WV garage band’s success falls ‘Under Surveillance’

by Bill Lynch, Staff Writer

Under Surveillance has a new record out, “Savannah Moon,” a show Friday night at The Empty Glass and new hopes for rock ‘n’ roll success. The band is (from left): Phillip Hatfield, Randy Brown, Eve Marcum-Atkinson and Phil “X” Crace.

WANT TO GO? Under Surveillance with Of The Dell and Under Social
WHEN: 10 p.m. Friday, March 11th
WHERE: The Empty Glass
INFO: 304-345-3914 or www.emptyglass.com

Singer Eve Marcum-Atkinson held up a bag of earplugs and said, “You might want these. It gets a little loud in here.”

It was good advice. Thirty seconds later, Under Surveillance tore into “99 Reasons,” the first track from the band’s new release, “Savannah Moon.”

In the cramped confines of drummer Randy Brown’s garage in Cross Lanes, the sound pushed against the sides of the room like the inside of a biscuit can. You could feel it gnawing on your bones as the band punched out the song and then went into another.

They probably won’t be so loud at their show Friday night at The Empty Glass, but it’s a bigger room.

A couple of decades past their teenage years, they look a little old to be a garage band, but they’re young enough to still be a good one.

Under Surveillance began almost thirty years ago with Brown, bassist Phil “X” Crace and Phillip Hatfield.

“We were friends in high school,” Hatfield said, “and we did the usual high school thing: We started a band.”

They were in the ninth grade, but the band didn’t last, and it reformed later as The Score, which was more of a punk outfit.

The Score did pretty well for a local band with some ambition. They even released a single LP on vinyl.

“That thing is a collector’s item,” Hatfield said. “We saw a copy on eBay going for $500. It’s not a month that goes by that we don’t get some kind of email or Facebook message from someone who wants to find a copy of that.”

They’re proud of the record, but they don’t have some secret stockpile of albums somewhere.

The album was enough to interest IRS Records, if briefly.

In the early 1980s, IRS was home to a lot of early independent bands, including REM, The Go-Gos and The Cramps.

Hatfield said, “They wanted to hear more from us. We had a recording, but they wanted a better one.”

The second recording never happened, and then the band’s singer left abruptly.

“We never heard from him again,” Hatfield said.

Eventually, the group disbanded. Brown, Crace and Hatfield all got on with their adult lives. They got jobs. Crace worked at a local auto dealership. Brown went to work for Bayer.

Hatfield did stage tech work at concerts and worked in the music industry for a few years.

“I got just deep enough into that to realize it wasn’t what I wanted to do,” he laughed.

They didn’t keep in touch.

Eventually, Hatfield went back to school, got a doctorate in psychology and wrote a couple of books. There were marriages and children.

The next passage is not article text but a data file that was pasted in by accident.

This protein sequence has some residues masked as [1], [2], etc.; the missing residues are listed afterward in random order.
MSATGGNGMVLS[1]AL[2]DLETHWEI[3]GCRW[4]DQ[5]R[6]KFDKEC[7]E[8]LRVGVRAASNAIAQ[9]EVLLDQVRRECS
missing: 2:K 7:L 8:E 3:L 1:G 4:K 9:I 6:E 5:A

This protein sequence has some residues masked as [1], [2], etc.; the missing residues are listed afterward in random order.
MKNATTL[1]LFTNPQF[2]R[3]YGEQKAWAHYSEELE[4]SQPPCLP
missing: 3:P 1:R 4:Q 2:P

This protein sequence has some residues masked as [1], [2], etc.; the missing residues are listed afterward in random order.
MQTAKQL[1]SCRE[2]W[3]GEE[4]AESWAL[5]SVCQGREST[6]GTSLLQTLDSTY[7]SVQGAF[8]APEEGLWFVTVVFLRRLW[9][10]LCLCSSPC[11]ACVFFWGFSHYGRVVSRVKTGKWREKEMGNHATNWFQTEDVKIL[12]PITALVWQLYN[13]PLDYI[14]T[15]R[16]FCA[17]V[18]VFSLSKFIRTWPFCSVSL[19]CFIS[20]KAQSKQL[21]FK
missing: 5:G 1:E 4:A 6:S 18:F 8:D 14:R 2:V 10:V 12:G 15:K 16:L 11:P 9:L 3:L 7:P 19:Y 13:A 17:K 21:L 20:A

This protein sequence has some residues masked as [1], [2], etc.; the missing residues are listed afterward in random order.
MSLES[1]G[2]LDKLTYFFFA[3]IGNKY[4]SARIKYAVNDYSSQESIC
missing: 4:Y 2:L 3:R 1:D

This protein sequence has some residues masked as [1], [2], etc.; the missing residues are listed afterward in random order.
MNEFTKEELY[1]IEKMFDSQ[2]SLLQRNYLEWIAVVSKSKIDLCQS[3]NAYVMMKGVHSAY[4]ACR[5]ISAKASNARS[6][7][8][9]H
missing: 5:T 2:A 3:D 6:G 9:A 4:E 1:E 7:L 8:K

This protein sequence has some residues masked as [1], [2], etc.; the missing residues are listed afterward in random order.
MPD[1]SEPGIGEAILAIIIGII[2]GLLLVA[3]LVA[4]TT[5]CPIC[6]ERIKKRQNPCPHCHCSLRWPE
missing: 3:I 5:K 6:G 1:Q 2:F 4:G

“But none of us was really playing much,” Hatfield said. “I did a lot of writing — song writing, that was my outlet for a long time.”

Finally, in 2012, Hatfield decided he needed to play again, but he didn’t know Brown’s number.

“So I showed up at his house,” he said.

The two began playing together that very night. Not long after, they got in touch with Crace, put an ad out for a singer and began rehearsing as Under Surveillance. They had a singer, but he didn’t stay.

“It was too much of an investment of time,” Brown said.

Not long after, they were approached by Marcum-Atkinson. She’d seen their ad for a singer.

Hatfield said, “Eve had mostly done blues, had been in different blues bands.”

But her voice really fit in with the vintage rock sound of the band.

They rehearsed, performed and recorded. Some of the record has been picked up by Factory Fast Records, out of New York, which included “99 Reasons” on a compilation CD that’s being distributed worldwide.

The band has an offer from the company to do more, including putting out another record.

“We already have the songs,” Hatfield said.

It’s not going to be superstardom, probably, but they think they can maybe find something good enough. They’re booking shows, many of them out of the area, and are even trying to check off a few boxes on a much ignored to-do list — places they’ve always wanted to play.

“We’re looking at booking a show at the 40 Watt Club in Athens, Georgia,” he said. “It’s the same place REM played, back in the day.”

They have a friendly local band in Georgia that will maybe share the bill.

“The main thing we’re trying to do is just get ourselves in position to open for larger acts,” he said. “That’s a good place for us.”

“We’d love to get on for Live on the Levee,” Brown said, “but how does anyone do that?”

Hatfield said, “We heard we don’t play local enough.”

They’re working on that, too.

Reach Bill Lynch at lynch@wvgazettemail.com, 304-348-5195, follow @LostHwys on Twitter or visit Bill’s blog: blogs.wvgazettemail.com/onemonth.

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